on 4 November 2011
"Pookie" the unique, winged, marvelous rabbit!
Ivy L. Wallace was, in the 1950s, a popular British children's author-illustrator. I know of at least one Wallace novel for older children, but Wallace is probably best known for her exceptional large-format flying rabbit and fairies books about Pookie (the flying rabbit).
However she may be better remembered for the British TV-show spin-off (I type this from memory) "The Animal Bookshelf", based on stuffed-toy animal characters who had their own small-format book series, who first appeared in "Pookie and the Gypsies".
This is a vivid circus adventure, in which Pookie is captured by passing gypsies who have a circus with performing animals. The animals include two stuffed-toys, Stripey the zebra, and Getup the giraffe (whose legs have lost some stuffing so he continually slumps down and has to be told to "Get up"). There is also a live mouse, called Kinker, because his tail was once caught in a mouse-trap, and permanently kinked. The stuffed-toys, initially kidnapped like Pookie, are eventually reunited with their rightful owner", a real boy called Timothy. Pookie also escapes the circus, and is reunited with Belinda, the real woodcutter's daughter.
Pookie himself was introduced in this, the first of the Pookie series of books, naturally called "Pookie".
Initially he is a baby rabbit, born into an ordinary rabbit family.
The full-page picture of Pookie and his family in their underground home is a homage to Beatrix Potter's "Peter Rabbit", although more rabbity and less rabbits-as-almost-people than in Potter's books.
But Pookie himself is not ordinary. This is an Ugly Duckling story: for some magical reason, Pookie is born with tiny wings on his back. At first these are seen as something unnatural and shameful. He is forced to wear them wrapped tightly in ribbons. But one special moonlit night Pookie sees fairies (with wings) dancing and flying, and longs to join them.
He decides to leave his family and seek his fortune. This leads him to meet a variety of woodland creatures, including gnomes and pixies, along with ordinary rabbits, owls, and so on.
Just as Enid Blyton's classic character Noddy meets Big Ears, Pookie meets Nommy-nee the Elf, who offers him somewhere to stay.
The full-page picture of the Pixie market is beautifully detailed, along with the narrative explanation of the clothing and food sold at the market. Wallace makes honey buns sound absolutely delicious!
But Pookie is disheartened by the characters he meets who belittle him for his wings -- and he is still unable to fly.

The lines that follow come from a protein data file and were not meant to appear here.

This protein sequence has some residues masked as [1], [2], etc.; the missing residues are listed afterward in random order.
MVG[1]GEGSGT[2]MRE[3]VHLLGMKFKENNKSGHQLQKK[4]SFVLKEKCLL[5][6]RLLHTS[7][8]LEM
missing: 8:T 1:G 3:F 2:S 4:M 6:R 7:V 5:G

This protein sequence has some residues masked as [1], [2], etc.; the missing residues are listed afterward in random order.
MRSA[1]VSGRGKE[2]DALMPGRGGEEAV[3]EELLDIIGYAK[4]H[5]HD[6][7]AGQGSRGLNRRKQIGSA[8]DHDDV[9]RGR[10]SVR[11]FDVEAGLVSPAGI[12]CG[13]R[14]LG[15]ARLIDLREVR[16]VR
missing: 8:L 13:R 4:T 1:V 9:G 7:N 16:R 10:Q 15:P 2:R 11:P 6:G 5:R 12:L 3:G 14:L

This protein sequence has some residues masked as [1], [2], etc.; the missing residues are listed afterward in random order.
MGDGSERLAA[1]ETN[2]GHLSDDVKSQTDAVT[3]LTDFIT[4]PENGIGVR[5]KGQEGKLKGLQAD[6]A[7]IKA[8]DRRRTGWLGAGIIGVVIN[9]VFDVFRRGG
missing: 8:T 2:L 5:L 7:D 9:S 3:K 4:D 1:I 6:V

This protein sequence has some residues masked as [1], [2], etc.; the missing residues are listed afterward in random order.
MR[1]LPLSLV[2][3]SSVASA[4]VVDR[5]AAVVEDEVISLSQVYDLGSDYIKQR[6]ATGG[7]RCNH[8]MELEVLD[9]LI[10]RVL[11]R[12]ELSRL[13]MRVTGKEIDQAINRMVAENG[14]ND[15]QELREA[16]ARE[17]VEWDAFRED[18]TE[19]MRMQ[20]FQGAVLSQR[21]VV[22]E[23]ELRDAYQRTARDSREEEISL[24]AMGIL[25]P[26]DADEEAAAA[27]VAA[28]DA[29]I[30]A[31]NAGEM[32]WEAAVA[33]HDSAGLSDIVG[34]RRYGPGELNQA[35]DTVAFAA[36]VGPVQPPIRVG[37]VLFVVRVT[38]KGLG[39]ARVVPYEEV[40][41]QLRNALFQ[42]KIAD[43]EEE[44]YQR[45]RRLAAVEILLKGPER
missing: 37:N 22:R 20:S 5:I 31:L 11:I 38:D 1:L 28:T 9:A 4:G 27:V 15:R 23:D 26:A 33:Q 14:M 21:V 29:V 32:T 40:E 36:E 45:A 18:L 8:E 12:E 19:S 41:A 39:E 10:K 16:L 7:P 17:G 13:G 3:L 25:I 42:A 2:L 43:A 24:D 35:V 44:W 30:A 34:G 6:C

At the darkest moment of "Pookie", as winter approaches, and Pookie faces starvation, still not having found his fortune (whatever that may be -- Pookie is still very young and child-like: he has NO idea what a "fortune", as in "destiny" or "living happily ever after", might be), the sad little winged-rabbit resolves to throw himself off a hillock. But the gentle wind takes him, and by (happy) chance he is rescued by Belinda, the woodcutter's kind daughter.
Nurtured by Belinda, Pookie finds that, when he is loved his wings grow and strengthen, and he is able to fly!
"Pookie" ends, like Hans Christian Anderon's "Ugly Duckling", with Pookie finding a happy permanent home, and a cosy bed by the fireplace, sleeping in Belinda's satin-lined neddlework basket.
If "Pookie" had been the only book by Ivy L. Wallace, she should be remembered as a great author-illustrator for this book alone.
Despite the obvious influence of Arthur Rackham on her vision of the woodland and its animal and fairy folk, Wallace's art (often full-page, in glorious detail and glowing colors -- similar to Australia's Peg Maltby, although Maltby never had a substantial narrative to support her children's picture-book art) avoids the gnarled twiggy spookiness of Rackham.
Despite the obvious influence of both Andersen and Beatrix Potter, Wallace has created a unique, and profoundly moving and lovable creature.
Sadly, during the 1970s and 1980s, the "Pookie" books went out of print.
Years later, when the "Animal Book Shelf" became a TV hit, and it was possible to reprint the "Pookie" books, the original artwork and printing blocks had been lost.
Undaunted, Wallace personally recreated the paintings. But by then, approaching old age, Wallace's hand lacked its earlier precision.
Reprinted and repainted is better than being out of print, but not quite as good as the originals.
Original editions are well-worth searching for, and treasuring.
But if you can't get an original, be happy with the riches of the re-made artwork.
John Gough -- Deakin University -- email@example.com